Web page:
Carlton Funn - The Importance of Being NICE


When we think of the wealth of America; when we remember the number of foundations today which have sums that they do not know how to use, it is no credit to the nation that they helped Woodson so little. Many of them of course will declare that they were willing to help, but that Woodson was not exactly to be “trusted”; he would not come to heel when whistled to, and fawn. Their willingness to help was therefore always accompanied by a desire, unobtrusively, of course, to control or at least direct in general lines the work which Woodson was doing. This Woodson absolutely and definitively refused to allow.  —W. E. B. Du Bois (1950)[10]


While planning the 1975 festival Ujamaa encountered funding obstacles with the student government. According to Octavia Caldwell’s letter to the Broadside [see image below], a student government senator alleged Ujamaa had been irresponsible with funds, and he didn’t trust them. The apparent basis for his distrust stemmed from unspent money allocated for the 1973 Black Arts Festival that reverted to the student government budget. Her letter continues revealing the student government’s heightened scrutiny of Ujamaa’s request for funds at the budget meeting where questions were asked about the specifics of their plans for the funding. Ujamaa representatives answered the questions and when no additional questions arose, assumed the answers were satisfactory. However, when the student government released the budget, Ujamaa’s funds were pending approval of satisfactorily answered additional questions. Understandably frustrated, Caldwell closed her letter highlighting Ujamaa’s right to funds paid into by their membership’s comprehensive fees and asked, “If we can’t be trusted with our money, who the hell can?”

Ujamaa vs SG

Ujamaa President Octavia Caldwell - Letter to Editor on student government funds dispute

Despite contestation, Ujamaa executed the 1975 Black Arts Festival and it was huge success for Mason and the local community. So much so, the university took over funding the following year [see images below], although there isn’t an explicit explanation for the takeover. The 1976 and 1977 Black Arts Festivals were advertised as university partnerships with Ujamaa and the Office of Minority Affairs, respectively, but seemingly ceased to occur after 1977. Also, the 1976 Black Arts Festival is the final mention of Ujamaa in the student newspaper, however in 1977 the Black Student Alliance emerged as a more politically focused organization and force to be reckoned with.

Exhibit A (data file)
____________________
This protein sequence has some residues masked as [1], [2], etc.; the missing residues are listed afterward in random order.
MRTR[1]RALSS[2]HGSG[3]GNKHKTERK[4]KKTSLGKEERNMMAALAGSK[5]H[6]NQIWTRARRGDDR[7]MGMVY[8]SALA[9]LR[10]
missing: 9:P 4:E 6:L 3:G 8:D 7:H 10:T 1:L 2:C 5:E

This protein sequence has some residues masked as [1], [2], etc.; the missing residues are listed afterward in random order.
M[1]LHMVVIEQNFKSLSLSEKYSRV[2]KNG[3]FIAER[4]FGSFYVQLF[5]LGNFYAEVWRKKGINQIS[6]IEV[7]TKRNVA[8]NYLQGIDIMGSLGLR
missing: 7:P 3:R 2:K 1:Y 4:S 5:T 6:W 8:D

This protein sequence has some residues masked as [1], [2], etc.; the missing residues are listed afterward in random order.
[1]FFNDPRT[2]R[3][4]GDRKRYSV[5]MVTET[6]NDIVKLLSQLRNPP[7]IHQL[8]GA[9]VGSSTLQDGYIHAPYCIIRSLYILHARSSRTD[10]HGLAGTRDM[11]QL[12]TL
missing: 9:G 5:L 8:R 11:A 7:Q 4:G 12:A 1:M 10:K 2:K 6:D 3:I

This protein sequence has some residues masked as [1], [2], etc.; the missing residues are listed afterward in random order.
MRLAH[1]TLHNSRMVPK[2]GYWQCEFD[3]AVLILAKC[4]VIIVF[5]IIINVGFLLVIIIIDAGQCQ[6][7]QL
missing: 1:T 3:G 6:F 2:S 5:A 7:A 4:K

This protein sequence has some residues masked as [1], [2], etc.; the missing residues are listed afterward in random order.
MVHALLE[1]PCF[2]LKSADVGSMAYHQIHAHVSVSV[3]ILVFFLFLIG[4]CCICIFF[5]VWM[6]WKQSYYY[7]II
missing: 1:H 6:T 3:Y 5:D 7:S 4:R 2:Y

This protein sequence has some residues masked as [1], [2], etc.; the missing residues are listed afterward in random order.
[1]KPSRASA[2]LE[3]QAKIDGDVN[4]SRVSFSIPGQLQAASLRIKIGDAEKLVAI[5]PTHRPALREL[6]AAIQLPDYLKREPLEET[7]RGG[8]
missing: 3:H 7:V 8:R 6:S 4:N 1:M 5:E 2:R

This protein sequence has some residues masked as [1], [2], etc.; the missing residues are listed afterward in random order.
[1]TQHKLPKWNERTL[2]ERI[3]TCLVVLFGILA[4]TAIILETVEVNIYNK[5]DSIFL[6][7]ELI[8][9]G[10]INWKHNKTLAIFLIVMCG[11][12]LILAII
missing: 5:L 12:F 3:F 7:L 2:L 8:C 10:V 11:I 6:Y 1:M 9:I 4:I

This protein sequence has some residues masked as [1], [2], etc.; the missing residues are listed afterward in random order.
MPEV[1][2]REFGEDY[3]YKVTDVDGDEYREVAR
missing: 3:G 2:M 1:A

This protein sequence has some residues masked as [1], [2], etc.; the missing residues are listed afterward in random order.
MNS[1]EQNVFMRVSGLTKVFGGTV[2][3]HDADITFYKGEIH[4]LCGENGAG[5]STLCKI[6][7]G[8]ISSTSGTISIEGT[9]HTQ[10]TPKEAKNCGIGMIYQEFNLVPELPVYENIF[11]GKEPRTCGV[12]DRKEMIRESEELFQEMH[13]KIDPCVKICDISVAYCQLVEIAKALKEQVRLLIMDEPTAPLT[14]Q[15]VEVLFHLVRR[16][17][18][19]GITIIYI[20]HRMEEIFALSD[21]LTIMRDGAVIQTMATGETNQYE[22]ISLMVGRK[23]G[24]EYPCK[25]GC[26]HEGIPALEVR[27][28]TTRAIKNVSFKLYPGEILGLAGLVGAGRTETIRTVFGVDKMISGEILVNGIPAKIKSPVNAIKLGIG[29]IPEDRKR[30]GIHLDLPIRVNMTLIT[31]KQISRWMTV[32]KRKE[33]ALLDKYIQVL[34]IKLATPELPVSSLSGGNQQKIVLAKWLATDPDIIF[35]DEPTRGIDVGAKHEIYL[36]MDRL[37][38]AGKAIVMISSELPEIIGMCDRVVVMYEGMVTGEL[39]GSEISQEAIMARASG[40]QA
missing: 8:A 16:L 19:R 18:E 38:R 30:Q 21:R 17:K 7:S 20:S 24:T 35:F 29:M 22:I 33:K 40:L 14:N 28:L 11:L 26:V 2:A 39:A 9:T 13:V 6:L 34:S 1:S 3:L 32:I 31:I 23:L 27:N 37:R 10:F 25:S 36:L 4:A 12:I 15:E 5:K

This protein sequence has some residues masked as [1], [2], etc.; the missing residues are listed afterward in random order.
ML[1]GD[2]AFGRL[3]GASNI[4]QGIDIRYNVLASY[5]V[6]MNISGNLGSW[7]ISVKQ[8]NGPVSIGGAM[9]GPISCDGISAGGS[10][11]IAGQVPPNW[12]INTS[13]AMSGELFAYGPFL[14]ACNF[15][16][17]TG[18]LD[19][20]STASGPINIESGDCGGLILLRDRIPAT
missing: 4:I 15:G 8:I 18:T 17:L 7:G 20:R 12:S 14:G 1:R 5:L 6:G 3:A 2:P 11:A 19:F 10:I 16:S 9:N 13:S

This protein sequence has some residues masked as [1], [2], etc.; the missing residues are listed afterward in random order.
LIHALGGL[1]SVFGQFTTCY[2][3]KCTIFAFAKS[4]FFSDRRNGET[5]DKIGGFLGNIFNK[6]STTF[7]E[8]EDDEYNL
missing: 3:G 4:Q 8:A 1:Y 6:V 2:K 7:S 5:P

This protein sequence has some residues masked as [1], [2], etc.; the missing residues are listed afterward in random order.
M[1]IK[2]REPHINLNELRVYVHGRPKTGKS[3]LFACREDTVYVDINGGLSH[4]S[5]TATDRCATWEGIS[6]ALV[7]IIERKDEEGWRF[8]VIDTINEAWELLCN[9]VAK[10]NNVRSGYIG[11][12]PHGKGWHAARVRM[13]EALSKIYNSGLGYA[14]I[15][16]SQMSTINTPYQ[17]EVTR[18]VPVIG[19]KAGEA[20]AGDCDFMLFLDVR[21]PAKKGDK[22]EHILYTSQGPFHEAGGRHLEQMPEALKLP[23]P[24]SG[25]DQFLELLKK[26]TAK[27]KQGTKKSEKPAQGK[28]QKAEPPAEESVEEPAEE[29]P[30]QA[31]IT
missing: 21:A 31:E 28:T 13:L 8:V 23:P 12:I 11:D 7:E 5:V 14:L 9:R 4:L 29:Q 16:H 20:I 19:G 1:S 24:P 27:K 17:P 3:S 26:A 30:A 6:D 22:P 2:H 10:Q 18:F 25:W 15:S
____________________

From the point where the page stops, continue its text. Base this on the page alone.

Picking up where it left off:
The voices of Carlos Ann Butler, Octavia Caldwell, Charles Smith, and other members of Ujamaa, are critical to understanding what was happening on campus, and yet black student voices rarely appear in formal school records. The distinct parallels of contestation experienced by Ujamaa members and Carter G. Woodson, one of which is illuminated in the above quote by W.E.B. Du Bois, are not uncommon. In fact, the barriers they faced are the norm – perpetual extensions of white supremacist surveillance endured by black people, and black educators specifically, for centuries. Whether it was “the fugitive slave; the literate slave; the slave “learning as a means of escape”; the teacher secretly reading from the textbook that documents these very origins of fugitive pedagogy…these were all black flight. [And] the relational dynamics between black learning, flight, and surveillance of black life prefigured the [black] educational agenda.”[11]


[1] Sira Anissa I Thiam, “Ujamaa,” Black Lives Next Door, 2022, https://research.centerformasonslegacies.com/s/blnd/page/ujamaa.

[2] Jarvis R. Givens, “The Association ... Is Standing Like the Watchman on the Wall,” essay, in Fugitive Pedagogy (Harvard University Press, 2021), 63, https://www.jstor.org/stable/j.ctv1h9dg3p.6.

[3] Jarvis R. Givens, “Fugitive Pedagogy as a Professional Standard: Woodson’s ‘Abroad Mentorship,’” essay, in Fugitive Pedagogy (Harvard University Press, 2021), 161, https://www.jstor.org/stable/j.ctv1h9dg3p.9.

[4] “Black History Month,” Wikipedia, https://en.wikipedia.org/wiki/Black_History_Month.

[5] Yanira Rodríguez, “Pedagogies of Refusal: What It Means to (UN)Teach a Student like Me,” Radical Teacher 115 (2019): 5–12, https://doi.org/10.5195/rt.2019.672.

[6] Jacob Connelly, “From Slave Day to Derby Days - 1960s into 1970s: George Mason and Racial Ridicule,” Black Lives Next Door, 2023, https://research.centerformasonslegacies.com/s/blnd/page/gmu-and-racial-ridicule-cont.

[7] Herbert Kohl, “On Not-Learning,” The Threepenny Review, 1992, https://www.jstor.org/stable/4384109.

[8] “Carlton Funn Collection,” City of Alexandria, VA, January 25, 2022, https://www.alexandriava.gov/museums/carlton-funn-collection.

[9] Jarvis R. Givens, “Fugitive Pedagogy as a Professional Standard: Woodson’s ‘Abroad Mentorship,’” 160-161.

[10] Jarvis R. Givens, “The Association ... Is Standing Like the Watchman on the Wall,” essay, in Fugitive Pedagogy (Harvard University Press, 2021), 62, https://www.jstor.org/stable/j.ctv1h9dg3p.6.

[11] Jarvis R. Givens, “Introduction: Blackness and the Art of Teaching,” essay, in Fugitive Pedagogy (Harvard University Press, 2021), 21, https://www.jstor.org/stable/j.ctv1h9dg3p.4.